If, as the Cardinals have made clear with the hiring of Mike Matheny, actual coaching or managerial experience wasn’t necessary when making the hire of their new manager, they’ve picked a great man.
In telling Matheny during the interview process that the Cardinals manager’s position is a leadership position, they put a batting practice fastball right in his wheelhouse. In terms of leadership, Matheny the player is at the top of pretty much anybody’s list. He was revered here as the Cardinals catcher, and then went to San Francisco and garnered the same sort of adulation.
Matheny is as fine a man as I’ve met in a major-league clubhouse. He’s supportive of his teammates, respects those above him, and treats clubhouse workers, grounds crew members, umpires, media and everyone else he comes in contact with with the utmost respect. He committed to his family upon his early retirement, staying in St. Louis to coach them and be around as they grew up. In doing so, he rejected the opportunity to coach or manage full-time at the minor-league level.
After spending the last several years as a part-time roving catching instructor in the Cardinals system, Matheny told us several weeks ago that he realized that, at heart, he’s a teacher. He’s tremendous at working with catchers, and did a terrific job of carrying out Dave Duncan’s game plans with pitchers. Many observers, including me, believe that because of his way with pitchers, Matheny would have managed Rick Ankiel’s meltdown in the 2000 playoffs. Because of his demeanor, because of his leadership, many believe Matheny would have guided Ankiel through his troubles with much less tumult than he encountered.
He showed extraordinary support of Tony La Russa in 2003 when the Cardinals clubhouse fractured at the end of the season, going to the media to defend his boss. He was politically correct in regards to Mark McGwire and Barry Bonds, two teammates caught up in baseball’s steroids scandal. And, he has John Wayne-type toughness that makes those around him more courageous. As Bob Ramsey says, Matheny is a foxhole guy, a guy you want to go to battle with.
In terms of respect, the coaches that have been on hand for a while: McGwire, Duncan, Joe Pettini, Dave McKay and Jose Oquendo, all appear to like and respect Matheny. If he does need help in terms of making moves, making pitching changes, dealing with the long-term issues of putting together a rotation, he would seem to have the support and respect of a staff that just won the World Series.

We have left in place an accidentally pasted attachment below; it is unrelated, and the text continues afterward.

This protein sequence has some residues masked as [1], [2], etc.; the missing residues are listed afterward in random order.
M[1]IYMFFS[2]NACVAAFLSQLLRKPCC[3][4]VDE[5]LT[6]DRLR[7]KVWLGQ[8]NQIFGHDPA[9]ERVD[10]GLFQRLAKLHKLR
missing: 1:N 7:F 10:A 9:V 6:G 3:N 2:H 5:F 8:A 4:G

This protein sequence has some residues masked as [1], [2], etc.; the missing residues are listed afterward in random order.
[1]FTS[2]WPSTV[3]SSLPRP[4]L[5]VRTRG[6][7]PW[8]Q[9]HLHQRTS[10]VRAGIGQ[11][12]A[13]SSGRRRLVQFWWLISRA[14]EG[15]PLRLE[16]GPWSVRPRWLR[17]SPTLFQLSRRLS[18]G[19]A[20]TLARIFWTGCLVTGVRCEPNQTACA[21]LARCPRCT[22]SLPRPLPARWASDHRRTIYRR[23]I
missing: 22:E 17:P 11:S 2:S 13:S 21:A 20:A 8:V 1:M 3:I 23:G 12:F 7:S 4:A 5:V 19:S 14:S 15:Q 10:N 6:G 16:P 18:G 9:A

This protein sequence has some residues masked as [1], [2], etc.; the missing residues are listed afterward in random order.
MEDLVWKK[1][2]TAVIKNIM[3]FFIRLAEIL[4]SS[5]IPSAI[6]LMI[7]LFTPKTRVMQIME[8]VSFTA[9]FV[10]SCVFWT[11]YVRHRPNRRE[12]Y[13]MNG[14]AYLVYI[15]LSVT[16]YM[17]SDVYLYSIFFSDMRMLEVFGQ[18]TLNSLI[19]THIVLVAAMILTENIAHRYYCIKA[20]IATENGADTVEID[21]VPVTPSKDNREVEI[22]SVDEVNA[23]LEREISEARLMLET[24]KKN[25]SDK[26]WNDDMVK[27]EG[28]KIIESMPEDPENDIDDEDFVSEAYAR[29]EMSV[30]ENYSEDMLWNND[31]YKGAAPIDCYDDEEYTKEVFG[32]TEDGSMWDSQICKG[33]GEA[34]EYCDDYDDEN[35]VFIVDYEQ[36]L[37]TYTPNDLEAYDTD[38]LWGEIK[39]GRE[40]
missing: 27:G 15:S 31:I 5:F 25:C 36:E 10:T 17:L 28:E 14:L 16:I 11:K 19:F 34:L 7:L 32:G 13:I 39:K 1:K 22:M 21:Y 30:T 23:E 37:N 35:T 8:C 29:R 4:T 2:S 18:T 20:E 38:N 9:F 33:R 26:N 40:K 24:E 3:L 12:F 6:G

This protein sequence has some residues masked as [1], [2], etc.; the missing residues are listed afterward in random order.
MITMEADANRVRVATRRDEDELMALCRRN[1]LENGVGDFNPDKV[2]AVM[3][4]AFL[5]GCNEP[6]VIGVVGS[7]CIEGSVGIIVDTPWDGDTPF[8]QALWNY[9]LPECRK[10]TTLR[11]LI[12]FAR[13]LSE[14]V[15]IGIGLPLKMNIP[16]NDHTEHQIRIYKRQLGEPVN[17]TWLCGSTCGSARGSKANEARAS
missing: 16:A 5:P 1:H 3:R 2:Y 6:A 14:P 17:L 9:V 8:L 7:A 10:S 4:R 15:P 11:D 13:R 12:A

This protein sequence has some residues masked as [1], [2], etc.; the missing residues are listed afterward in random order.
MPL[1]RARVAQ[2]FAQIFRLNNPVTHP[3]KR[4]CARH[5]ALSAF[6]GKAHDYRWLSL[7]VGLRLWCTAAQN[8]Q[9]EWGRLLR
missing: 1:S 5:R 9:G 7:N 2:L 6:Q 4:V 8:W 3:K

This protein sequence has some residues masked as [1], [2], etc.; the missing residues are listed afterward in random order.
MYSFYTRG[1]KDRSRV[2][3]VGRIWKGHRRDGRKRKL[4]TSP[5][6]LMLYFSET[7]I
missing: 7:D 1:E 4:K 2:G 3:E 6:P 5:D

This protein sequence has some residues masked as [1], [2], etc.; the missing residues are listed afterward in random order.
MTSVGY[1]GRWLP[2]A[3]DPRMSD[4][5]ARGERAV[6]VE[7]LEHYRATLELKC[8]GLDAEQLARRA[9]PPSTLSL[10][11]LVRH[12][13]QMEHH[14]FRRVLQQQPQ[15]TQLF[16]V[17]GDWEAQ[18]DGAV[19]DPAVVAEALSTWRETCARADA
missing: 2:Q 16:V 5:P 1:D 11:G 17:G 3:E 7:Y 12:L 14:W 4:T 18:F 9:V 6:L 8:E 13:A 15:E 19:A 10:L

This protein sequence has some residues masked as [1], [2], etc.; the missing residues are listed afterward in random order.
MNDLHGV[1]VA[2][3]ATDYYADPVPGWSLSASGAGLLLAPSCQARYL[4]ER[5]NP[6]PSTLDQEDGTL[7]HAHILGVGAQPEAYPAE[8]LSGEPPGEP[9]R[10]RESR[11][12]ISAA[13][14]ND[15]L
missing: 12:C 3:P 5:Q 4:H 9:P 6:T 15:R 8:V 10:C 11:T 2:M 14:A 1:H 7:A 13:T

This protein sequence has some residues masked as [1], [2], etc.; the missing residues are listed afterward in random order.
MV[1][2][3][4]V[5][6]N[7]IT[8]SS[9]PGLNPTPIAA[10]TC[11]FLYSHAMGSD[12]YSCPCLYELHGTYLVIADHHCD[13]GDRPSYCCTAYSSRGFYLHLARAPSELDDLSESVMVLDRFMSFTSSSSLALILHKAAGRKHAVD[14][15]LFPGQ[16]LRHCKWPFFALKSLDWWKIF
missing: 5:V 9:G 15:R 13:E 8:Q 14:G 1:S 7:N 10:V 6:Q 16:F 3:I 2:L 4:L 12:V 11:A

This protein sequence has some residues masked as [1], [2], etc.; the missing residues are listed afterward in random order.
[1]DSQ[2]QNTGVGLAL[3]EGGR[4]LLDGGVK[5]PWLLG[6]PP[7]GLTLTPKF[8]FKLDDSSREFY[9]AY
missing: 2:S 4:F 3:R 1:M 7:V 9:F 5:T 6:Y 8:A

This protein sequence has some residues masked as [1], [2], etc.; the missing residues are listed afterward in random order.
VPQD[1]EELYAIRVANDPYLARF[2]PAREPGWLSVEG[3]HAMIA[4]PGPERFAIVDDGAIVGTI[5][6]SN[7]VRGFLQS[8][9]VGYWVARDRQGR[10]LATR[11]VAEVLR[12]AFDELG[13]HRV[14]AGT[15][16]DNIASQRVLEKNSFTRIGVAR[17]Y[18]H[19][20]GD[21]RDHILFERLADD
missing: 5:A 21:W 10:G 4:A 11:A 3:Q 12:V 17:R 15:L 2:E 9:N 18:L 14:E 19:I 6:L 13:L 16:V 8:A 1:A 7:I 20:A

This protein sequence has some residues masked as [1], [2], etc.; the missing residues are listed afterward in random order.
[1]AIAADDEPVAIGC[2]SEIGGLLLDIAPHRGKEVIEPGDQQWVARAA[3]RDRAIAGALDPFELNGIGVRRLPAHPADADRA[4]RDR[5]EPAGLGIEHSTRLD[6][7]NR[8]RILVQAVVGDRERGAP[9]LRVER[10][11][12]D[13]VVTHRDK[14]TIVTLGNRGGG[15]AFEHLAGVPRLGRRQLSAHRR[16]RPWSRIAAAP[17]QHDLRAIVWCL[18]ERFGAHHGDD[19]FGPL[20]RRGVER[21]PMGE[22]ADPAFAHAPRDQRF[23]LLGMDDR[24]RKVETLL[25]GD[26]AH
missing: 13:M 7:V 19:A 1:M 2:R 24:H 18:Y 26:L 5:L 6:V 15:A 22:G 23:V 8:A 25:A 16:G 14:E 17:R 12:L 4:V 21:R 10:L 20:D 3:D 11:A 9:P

With his recent history in the Cardinals minor-league system, Matheny has already developed a relationship and knowledge of the coaches and managers at those levels. He’s obviously got the respect of the Cardinals hierarchy. He knows how the system operates from top to bottom, and knows of the players in that system.
So I don’t question the quality or leadership of Matheny. My only questions are in regards to his actual job title. He can lead people, but can he manage them? If Yadier Molina, as he did two years ago, blatantly fails to run out a ground ball, how does the new manager address the problem? If a young player thinks he has all the answers, like Colby Rasmus did, does Matheny ride it out, or make an effort to change things? If a player like Brendan Ryan becomes a distraction in the clubhouse, will Matheny be willing to either confront that player or go to management?
We always hear that when a player “loses it,” he’s the last to know. That happened with Jason Isringhausen and Ryan Franklin, and La Russa nearly had to be forced to part with those veteran closers. What happens when Chris Carpenter or Molina reach the same stage? Is Matheny prepared to manage people? Nobody knows until he actually has to confront those problems.
Baseball is in a new age. With the White Sox hiring Robin Ventura and the Cardinals hiring Matheny, the quality of the person, and knowledge of that person by the people doing the hiring, is paramount. Knowledge of how that person responds to baseball situations apparently isn’t as big of a deal. When to make a double switch, when to get a pitcher up or take him out, when to give a player a day off, when to pinch hit, who to bring in to a key situation … how those situations are dealt with apparently are secondary.
As Rangers manager Ron Washington says, “That’s how baseball go.” In terms of representing their organization in a top-flight manner, the Cardinals absolutely could not have done better than Matheny. We know that. What we don’t know will make for an interesting 2012 season and defense of the Cardinals’ 11th world championship.